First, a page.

The coronation on June 2nd 1953 symbolised the transference of regal power from King George VI to Princess Elizabeth II. As the first coronation to be televised, it was watched by 27 million people in the UK and millions more around the world.
As changeovers go, this isn’t exemplary – the Queen had acceded to the throne four months earlier, following George’s death, and the coronation service itself took almost 3 hours. In keeping with centuries of tradition, it included the oath, anointing, investiture, crowing and enthronement. The millions who watched it on television really did put a shift in!
Changeovers are a key focus when we’re looking to improve the efficiency of a process. Changeovers, for example changing the settings of machines or switching between systems or IT applications, can be time consuming can disrupt the flow of work through the process, therefore disrupting the delivery of value to the customer. SMED (Single Minute Exchange of Dies) is the Lean term that describes the goal of changeover processes. As its name suggests it applies to manufacturing processes, though clearly the concept applies widely, beyond manufacturing, into transactional processes and even into royal processes! Key to improving changeovers is completing as many steps as possible while the machine or system is in operation, and minimising the work that has to be done while it is shut down.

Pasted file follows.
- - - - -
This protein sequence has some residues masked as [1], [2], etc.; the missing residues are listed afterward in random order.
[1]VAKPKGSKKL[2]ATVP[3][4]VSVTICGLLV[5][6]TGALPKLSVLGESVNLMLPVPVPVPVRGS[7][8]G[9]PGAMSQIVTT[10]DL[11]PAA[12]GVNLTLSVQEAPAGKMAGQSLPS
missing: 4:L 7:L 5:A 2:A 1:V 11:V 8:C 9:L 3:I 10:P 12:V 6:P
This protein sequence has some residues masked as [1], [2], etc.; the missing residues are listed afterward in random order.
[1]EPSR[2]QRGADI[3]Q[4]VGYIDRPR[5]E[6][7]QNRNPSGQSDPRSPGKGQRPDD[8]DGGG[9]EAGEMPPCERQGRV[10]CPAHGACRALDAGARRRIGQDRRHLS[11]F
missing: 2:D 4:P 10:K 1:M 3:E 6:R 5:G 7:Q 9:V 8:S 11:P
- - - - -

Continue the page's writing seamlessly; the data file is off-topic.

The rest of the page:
According to some (rough) calculations, the average time between coronations is twenty-three and a bit years, and of course we are currently celebrating the fact that the last one happened 70 years ago. But the royals are responsible for a more regular and timely process involving changeovers – the Changing of the Guard, which takes place every other day at Buckingham Palace and other royal residences.
This process could be regarded as a textbook changeover process. It is highly standardised, and the standard procedure is executed unfailingly by the Queen’s Guards. In the instance that something goes wrong, a response plan has been developed. The Changing of the Guard process also features elements of visual management and poka yoke. The distinctive unforms worn by the Queen’s Guards help to distinguish between friend from foe, for example.
When we think of the ultimate changeover process the Formula 1 tyre change process comes to mind. The tyre is changed and other mechanical repairs and adjustments are carried out in the blink of an eye. However, creating a Formula 1 Changing of the Guard or coronation experience would undermine a fundamental principle of Lean which is to understand what adds value to the customer and shape processes to deliver it. Millions of spectators would feel short-changed by a royal changeover taking less than 2 seconds, though it is definitely fun to imagine!
Contact us if you would like to improve a changeover, or learn how to innovate processes with our Business Black Belt training.
However you plan to spend your Bank Holiday weekend, have a glorious one.